One story actively being discussed these days is about a Muslim man in Canada who allegedly killed his daughter for not wearing hijab – or so is the media reporting. Obviously, these reports are also helping the agenda of those who wish to defame Islam and Muslims in general. As expected, this news made it to the headline news of major media networks, once again putting Muslims in a spotlight that they didn’t wish to be in.
For example, in describing the incident, Canada’s National Post writes the following –
“Radical Muslim men consider themselves ultimately responsible for the conduct of the womenfolk. This outlook is rooted in a medieval ethos that treats women as nonpersons……..If their (Muslim women’s) conduct is seen as contravening this austere religious outlook, they are invariably subjected to abuse (by radical Muslim men)”.
Most Muslims know that the incident has nothing to do with Islamic teachings but as it always happens, damage control measures usually have to be kicked in including clarifying any misconceptions that may arise in such cases. Similarly, in this case, Muslim leaders reminded everyone again about the sanctity of human life and the un-Islamic nature of the incident.
Though extreme in nature, such a case and others not as extreme, highlight symptoms of a phenomenon when Islam bears the brunt of the misguided acts of a certain people. In almost all such cases, Islam takes the hit simply because Muslims are the perpetrators of such acts.
This kind of a behavior has roots in ignorance, cultural norms, social issues, and misinterpretation of religious teachings.
It is perfectly understandable and natural for people of a community where they speak the same language while practicing a religion to gradually start confusing cultural practices with religious teachings. But this is where Muslims have to be wary of any practices which go against the spirit of Islamic teachings.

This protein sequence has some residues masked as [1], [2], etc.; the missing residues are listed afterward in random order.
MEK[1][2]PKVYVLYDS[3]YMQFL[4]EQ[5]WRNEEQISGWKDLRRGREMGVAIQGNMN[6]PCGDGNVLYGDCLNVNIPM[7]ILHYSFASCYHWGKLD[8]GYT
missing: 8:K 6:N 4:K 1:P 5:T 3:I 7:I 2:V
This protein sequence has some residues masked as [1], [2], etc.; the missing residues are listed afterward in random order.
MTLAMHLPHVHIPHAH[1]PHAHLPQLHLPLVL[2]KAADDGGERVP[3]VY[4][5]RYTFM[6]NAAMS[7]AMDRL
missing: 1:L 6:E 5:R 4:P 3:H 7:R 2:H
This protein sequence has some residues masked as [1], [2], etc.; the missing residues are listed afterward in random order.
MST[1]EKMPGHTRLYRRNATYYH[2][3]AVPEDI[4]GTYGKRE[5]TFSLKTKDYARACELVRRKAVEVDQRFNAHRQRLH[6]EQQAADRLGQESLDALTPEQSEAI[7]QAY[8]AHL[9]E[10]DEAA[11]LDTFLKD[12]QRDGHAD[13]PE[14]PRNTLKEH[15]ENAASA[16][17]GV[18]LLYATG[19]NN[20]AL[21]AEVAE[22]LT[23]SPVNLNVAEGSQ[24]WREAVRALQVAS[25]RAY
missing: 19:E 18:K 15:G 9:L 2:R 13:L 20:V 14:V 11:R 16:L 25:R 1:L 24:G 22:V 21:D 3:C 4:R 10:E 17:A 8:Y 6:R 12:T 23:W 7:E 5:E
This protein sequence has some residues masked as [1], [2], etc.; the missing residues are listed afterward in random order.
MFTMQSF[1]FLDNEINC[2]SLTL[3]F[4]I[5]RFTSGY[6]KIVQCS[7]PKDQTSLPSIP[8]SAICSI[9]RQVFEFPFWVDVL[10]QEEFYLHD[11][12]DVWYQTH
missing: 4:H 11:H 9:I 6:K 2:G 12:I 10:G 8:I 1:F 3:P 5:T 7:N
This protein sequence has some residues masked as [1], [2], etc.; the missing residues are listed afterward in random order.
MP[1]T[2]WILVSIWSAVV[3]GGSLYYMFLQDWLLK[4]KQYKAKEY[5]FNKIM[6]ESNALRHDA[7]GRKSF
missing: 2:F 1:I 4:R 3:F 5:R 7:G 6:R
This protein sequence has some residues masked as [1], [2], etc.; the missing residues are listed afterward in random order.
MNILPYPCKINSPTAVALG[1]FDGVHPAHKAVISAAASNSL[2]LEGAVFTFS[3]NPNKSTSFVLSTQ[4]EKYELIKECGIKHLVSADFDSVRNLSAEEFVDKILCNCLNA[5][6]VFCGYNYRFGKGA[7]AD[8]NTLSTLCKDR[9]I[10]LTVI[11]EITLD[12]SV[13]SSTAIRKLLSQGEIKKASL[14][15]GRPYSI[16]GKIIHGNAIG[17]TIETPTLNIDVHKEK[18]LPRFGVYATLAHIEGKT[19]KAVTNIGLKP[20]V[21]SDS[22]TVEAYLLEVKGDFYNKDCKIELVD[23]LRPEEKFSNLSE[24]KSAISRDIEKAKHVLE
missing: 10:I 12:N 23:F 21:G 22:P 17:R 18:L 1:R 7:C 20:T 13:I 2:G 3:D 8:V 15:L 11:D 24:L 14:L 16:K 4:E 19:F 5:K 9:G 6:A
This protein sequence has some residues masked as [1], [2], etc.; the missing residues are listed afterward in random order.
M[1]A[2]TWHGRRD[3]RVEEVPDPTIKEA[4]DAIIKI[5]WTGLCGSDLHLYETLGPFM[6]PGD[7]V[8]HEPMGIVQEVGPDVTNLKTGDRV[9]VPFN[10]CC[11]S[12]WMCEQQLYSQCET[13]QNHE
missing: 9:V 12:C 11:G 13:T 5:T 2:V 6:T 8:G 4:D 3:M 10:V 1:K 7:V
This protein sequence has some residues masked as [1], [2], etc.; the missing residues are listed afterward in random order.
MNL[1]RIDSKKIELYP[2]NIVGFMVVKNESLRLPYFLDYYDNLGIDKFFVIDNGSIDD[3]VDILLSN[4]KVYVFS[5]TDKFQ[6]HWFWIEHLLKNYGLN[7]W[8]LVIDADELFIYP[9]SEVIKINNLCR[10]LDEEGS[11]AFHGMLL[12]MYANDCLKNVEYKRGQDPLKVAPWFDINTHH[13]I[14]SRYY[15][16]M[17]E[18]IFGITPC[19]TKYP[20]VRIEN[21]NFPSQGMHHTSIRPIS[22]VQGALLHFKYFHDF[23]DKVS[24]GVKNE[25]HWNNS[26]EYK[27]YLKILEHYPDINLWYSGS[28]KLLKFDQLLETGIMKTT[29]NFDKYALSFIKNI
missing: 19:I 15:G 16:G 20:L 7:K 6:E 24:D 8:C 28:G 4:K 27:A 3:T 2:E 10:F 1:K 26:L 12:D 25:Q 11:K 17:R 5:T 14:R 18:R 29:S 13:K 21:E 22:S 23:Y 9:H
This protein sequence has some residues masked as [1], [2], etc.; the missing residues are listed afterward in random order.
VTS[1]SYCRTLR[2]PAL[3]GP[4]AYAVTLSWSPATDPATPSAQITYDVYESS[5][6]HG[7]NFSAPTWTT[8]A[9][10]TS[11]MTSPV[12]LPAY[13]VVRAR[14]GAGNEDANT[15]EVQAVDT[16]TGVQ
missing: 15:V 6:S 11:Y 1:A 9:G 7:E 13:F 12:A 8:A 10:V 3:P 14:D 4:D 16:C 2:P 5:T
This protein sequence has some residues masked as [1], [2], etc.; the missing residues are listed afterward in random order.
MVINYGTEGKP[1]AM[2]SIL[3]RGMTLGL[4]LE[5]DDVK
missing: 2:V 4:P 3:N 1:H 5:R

So, there is nothing Islamic or Muslim about denying women the education they seek, hurting anyone innocent, being a vigilante, the many wedding cultural practices prevalent in Muslim countries, Arabic belly dancing, etc. Just because some Muslims do it doesn’t make those practices Islamic.
And finally, while Muslims take great pride in tolerance, kind behavior and good heartedness practiced towards everyone, such noble attitudes should never be used to cover up real issues and problems that may exist in certain Muslim households. For example, if a husband or a father happens to be an alcoholic who has a habit of physically abusing his family, the respect and regard for the father or the husband should not in anyway restrict one to seek help to rectify the situation. Seeking help should start by involving responsible close relatives and then slowly and gradually expanding outwards depending on the criticality of the situation.
Some media reports are also suggesting that the reason for the girl to have lost her life could have been due to domestic violence and may not have anything to do with her wearing hijab.
Whatever the truth behind the story, it’s a heart wrenching way to remind us for the need to reflect and think about these issues before communities and families experience such a grave loss.
Do you know of any cases where cultural norms or social issues are confused as being Islamic? Share your thoughts by going to the end of the page.
—- IqraSense.com Blogger